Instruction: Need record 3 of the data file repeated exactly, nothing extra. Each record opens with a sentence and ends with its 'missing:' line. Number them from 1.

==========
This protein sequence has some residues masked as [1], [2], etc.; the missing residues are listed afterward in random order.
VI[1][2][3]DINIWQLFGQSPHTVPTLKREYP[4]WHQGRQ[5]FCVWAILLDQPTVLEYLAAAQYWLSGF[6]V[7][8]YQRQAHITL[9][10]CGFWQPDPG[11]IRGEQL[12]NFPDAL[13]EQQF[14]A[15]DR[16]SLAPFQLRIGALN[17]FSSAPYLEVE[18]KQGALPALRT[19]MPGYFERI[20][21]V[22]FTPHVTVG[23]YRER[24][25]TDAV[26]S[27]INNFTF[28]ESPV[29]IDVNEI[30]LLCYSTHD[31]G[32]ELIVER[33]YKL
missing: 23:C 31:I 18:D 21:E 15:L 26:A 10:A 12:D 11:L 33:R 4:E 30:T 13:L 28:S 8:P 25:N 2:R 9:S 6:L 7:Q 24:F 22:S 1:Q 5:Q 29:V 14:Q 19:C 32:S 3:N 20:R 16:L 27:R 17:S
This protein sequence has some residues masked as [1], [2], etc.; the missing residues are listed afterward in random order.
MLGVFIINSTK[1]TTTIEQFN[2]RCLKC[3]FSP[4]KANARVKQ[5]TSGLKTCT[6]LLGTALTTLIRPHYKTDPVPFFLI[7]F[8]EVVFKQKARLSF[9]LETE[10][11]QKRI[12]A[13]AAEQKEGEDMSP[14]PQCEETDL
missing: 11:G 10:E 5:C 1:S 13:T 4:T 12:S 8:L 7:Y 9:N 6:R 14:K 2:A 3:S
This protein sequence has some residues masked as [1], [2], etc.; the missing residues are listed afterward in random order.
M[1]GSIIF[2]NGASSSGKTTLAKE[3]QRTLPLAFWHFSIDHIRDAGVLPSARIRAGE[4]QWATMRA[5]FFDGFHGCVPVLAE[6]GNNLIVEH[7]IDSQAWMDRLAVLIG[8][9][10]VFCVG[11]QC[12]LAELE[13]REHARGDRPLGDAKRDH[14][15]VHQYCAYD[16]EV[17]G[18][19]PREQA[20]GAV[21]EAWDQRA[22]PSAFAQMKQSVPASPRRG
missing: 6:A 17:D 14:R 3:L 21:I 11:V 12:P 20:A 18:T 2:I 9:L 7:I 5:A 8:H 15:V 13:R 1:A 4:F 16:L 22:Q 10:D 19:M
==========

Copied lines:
This protein sequence has some residues masked as [1], [2], etc.; the missing residues are listed afterward in random order.
M[1]GSIIF[2]NGASSSGKTTLAKE[3]QRTLPLAFWHFSIDHIRDAGVLPSARIRAGE[4]QWATMRA[5]FFDGFHGCVPVLAE[6]GNNLIVEH[7]IDSQAWMDRLAVLIG[8][9][10]VFCVG[11]QC[12]LAELE[13]REHARGDRPLGDAKRDH[14][15]VHQYCAYD[16]EV[17]G[18][19]PREQA[20]GAV[21]EAWDQRA[22]PSAFAQMKQSVPASPRRG
missing: 6:A 17:D 14:R 3:L 21:I 11:V 12:P 20:A 18:T 2:I 9:L 7:I 5:A 8:H 15:V 13:R 1:A 4:F 16:L 22:Q 10:D 19:M